Tân Nguyễn: Soulvenir wouldn't be Soulvenir without Ý. If Chapter 1 didn't have her working on it, I would have released the first one or two samples. I want to be as simple as possible, but that must be combined with Ý’s attention to detail to create a truly beautiful design. The two must be balanced in order to produce a perfect product.

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Ý: We spend a lot of time together, we go everywhere together, and talk to each other all day. There’s no line between work and personal life. Most of the time work doesn't feel like work.

We often talk about philosophy and ways of approaching problems. Executing is easy, I just need to sit down and do it, but the way we think and approach that project will take more time. That's how we work together. Our works reflect a lot on our life philosophies, so every time we talk to each other it sounds like we are working but not really.

Tân Nguyễn: We spend a lot of time thinking, orienting the messages given to people, and how others receive those ideas. Sometimes a design only takes 15 minutes to make, but it takes a lifetime to think about.

Ý: Tân and I are not a perfect couple. I think everyone is the same, but some couples are more compatible than others. We put in a lot of effort to maintain our relationship. Love is fun and stuff, but staying together and having children is a different story. I have to learn and unlearn to ensure that the next generation will be better.

Bien and May, your children were born in the US. Usually, when Vietnamese grow up living abroad, they will often have a journey return to their homeland. What will you prepare for their future journey?

Ý: I think about this a lot. I have many Vietnamese American friends, some of them identity crisis. Not Vietnamese enough to be Vietnamese, not American enough to be American.

Tân Nguyễn: People will always label you with something, for example, anyone in America who doesn't like you will say "you're not American", or anyone in Việt Nam who doesn't like you will say "you’re not Vietnamese." There's always a prejudice about us or something they don't like, so I’m not bothered by what people think, I'm just myself. It's like if I was born on the moon and I am also Vietnamese, I'd say I'm Vietnamese, not “Moonese”.

Most Vietnamese Americans often have an identity crisis because when they come to Việt Nam, they are called Việt Kiều. When they’re on the street, other Vietnamese seem to keep a distance from them or have prejudice towards them, treat them differently than other folks. That makes Vietnamese Americans feel like they do not belong to the Vietnamese community. But like I said, just be yourself because you can never satisfy everyone.

Ý: We can't define it, what does it mean to be Vietnamese? If I'm staying in Sài Gòn 10 more years, I'd still say I'm from Nha Trang, I'm proud of that. I hope that when Biển and Mây grow up, they maybe a little confused, but they will still  be proud to be Vietnamese.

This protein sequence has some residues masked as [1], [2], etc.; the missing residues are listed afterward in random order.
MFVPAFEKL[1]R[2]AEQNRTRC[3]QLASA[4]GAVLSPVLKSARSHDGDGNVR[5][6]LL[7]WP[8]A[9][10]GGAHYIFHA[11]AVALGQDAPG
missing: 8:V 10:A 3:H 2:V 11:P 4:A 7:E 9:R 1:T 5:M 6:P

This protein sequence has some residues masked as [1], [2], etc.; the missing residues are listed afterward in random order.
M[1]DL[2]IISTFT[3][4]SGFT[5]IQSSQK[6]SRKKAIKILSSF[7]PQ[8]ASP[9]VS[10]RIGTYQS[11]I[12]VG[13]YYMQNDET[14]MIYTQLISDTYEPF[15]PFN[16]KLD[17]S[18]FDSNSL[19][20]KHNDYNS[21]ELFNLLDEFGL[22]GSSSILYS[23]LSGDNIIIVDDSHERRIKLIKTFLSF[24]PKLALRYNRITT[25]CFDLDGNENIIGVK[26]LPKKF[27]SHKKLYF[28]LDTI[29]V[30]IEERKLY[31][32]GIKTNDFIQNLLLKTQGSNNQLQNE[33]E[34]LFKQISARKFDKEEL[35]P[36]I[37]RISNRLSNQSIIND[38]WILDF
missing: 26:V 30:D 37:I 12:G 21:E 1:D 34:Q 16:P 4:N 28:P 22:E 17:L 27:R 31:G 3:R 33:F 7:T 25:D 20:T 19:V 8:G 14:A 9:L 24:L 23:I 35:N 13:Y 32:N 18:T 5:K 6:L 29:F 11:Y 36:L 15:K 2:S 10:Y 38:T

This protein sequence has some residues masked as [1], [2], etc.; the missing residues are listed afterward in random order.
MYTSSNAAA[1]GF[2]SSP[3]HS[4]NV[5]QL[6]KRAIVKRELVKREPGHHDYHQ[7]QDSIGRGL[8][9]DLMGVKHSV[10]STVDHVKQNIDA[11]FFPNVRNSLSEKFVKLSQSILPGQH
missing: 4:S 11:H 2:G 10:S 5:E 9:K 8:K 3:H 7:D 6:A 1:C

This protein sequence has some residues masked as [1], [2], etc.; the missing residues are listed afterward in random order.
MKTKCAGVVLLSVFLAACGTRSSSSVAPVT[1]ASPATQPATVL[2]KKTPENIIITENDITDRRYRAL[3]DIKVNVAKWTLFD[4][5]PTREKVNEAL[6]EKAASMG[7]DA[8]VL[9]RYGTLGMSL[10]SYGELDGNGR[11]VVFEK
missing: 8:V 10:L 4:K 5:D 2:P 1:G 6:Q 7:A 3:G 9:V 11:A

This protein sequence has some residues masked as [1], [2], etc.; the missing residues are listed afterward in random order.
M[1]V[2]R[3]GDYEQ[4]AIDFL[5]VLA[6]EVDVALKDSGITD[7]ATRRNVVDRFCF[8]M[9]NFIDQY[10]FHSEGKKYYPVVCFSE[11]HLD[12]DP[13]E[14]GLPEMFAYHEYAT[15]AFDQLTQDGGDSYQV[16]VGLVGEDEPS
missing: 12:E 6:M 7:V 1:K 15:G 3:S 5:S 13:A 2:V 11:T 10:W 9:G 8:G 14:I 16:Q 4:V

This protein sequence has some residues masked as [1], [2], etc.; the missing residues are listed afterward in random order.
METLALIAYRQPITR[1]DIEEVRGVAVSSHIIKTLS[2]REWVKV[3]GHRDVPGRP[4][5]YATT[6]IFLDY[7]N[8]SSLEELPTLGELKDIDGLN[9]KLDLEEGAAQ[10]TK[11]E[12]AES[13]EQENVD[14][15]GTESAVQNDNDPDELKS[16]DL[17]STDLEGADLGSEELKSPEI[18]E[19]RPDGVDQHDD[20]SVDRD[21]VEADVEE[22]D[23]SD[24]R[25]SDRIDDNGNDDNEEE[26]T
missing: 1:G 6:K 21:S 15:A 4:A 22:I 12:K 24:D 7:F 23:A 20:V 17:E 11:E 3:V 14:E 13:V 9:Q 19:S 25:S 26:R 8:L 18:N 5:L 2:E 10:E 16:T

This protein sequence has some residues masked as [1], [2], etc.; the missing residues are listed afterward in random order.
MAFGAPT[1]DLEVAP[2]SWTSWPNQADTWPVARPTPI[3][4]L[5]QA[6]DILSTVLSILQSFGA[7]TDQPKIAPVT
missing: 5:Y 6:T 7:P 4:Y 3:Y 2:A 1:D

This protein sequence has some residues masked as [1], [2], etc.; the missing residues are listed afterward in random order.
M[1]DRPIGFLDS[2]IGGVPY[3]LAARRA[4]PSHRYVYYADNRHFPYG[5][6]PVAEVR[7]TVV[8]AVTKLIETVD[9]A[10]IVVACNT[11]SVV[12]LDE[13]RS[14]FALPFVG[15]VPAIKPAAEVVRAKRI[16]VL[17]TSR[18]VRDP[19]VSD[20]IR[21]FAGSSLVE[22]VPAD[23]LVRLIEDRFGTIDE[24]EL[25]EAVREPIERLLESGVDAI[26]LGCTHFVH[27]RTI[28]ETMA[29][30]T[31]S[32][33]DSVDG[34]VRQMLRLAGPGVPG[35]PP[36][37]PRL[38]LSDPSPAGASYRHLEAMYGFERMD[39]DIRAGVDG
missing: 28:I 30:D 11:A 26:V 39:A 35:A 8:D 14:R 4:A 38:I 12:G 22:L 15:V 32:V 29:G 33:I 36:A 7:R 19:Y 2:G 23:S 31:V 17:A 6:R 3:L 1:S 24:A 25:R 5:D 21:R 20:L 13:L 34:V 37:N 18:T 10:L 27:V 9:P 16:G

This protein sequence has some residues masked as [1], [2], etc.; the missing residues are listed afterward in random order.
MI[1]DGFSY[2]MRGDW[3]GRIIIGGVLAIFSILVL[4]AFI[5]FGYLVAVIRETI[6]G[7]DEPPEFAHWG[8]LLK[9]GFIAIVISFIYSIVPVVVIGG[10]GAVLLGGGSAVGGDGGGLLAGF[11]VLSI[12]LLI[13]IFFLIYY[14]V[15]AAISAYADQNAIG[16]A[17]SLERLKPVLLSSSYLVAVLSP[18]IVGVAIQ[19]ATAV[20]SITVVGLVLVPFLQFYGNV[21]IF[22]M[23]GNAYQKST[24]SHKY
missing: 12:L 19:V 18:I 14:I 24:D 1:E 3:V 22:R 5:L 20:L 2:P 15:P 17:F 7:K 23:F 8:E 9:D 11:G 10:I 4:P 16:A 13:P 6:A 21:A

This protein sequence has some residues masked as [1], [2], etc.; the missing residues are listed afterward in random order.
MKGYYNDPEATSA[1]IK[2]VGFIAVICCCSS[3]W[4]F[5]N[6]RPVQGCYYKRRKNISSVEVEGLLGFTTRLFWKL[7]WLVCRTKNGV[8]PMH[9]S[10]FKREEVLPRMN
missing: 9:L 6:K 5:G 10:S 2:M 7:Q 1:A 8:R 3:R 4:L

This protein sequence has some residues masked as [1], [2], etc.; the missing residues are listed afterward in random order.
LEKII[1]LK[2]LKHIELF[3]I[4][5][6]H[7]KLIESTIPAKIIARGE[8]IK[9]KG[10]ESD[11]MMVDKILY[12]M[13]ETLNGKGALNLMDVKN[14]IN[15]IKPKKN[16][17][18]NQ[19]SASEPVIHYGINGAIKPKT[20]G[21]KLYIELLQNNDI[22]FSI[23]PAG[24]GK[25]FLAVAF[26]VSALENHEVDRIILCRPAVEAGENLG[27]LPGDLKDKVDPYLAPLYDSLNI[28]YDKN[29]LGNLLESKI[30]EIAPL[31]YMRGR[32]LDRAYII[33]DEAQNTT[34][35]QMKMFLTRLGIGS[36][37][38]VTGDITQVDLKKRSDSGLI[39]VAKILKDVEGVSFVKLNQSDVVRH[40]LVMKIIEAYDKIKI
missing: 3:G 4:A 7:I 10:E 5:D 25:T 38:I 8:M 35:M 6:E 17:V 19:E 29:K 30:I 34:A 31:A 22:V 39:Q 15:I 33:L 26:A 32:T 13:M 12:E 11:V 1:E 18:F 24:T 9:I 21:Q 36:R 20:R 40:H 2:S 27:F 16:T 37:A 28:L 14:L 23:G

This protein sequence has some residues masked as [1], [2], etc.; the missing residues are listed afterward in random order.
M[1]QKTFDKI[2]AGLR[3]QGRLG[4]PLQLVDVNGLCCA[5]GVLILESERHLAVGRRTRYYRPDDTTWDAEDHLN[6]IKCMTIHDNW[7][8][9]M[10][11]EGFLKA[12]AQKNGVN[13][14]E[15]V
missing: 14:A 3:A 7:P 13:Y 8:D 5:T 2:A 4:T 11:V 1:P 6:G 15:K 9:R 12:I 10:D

Tân Nguyễn: I created Soulvenir because I want to share information and beauty from both sides. Not only Vietnamese who live in Vietnam are “authentic” Vietnamese, not only pre-1975 Sài Gòn is beautiful, Vietnamese living abroad also have different communities and they all as authentic, as awesome as folks living in Việt Nam. That is the message I want to convey through Soulvenir, everyone can learn and explore Vietnamese culture.

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Returning to Soulvenir, why you choose the theme “Labor is Glory”?

Tân Nguyễn: When I brought Soulvenir to Việt Nam, making a brand that honors Việt Nam, for Vietnamese, I wanted to explore something that both Vietnamese and our international friends would understand. I took inspiration from workers on the streets of Sài Gòn. I saw them on the streets wearing all kinds of layers, people who work on the streets have to be like that because of many environmental factors: rain, wind, sun,... We’re inspired by those images and we paired them along with the phrase "Lao Động là Vinh Quang". The glory (Vinh Quang) here is when you do what you love, you put in a lot of effort, and time to practice, and it’s awesome to get the result, which motivates you to work on the next thing. That’s the glory.

During the war, this sentence was used to encourage people throughout the country to increase productivity. Now we bring that sentence back but change the meaning slightly so that younger generations can relate.

What are your thoughts on young people and communities in Vietnam? What are your future plans? If possible, please share with V2X readers!

Tân Nguyễn: Everyone is so enthusiastic, folks always apply whenever we call for volunteers. The youth here enthusiastically contribute to the community. Their spirit is free. Doesn’t matter what they do, their energy is aspirational.

We have a project called "nay mai”, which includes VSSG, Soulvenir, and other projects from us. We want to create a space to collaborate with young people and brands that we believe in, connecting different communities from many parts of the world together.

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Photo by LAM DAM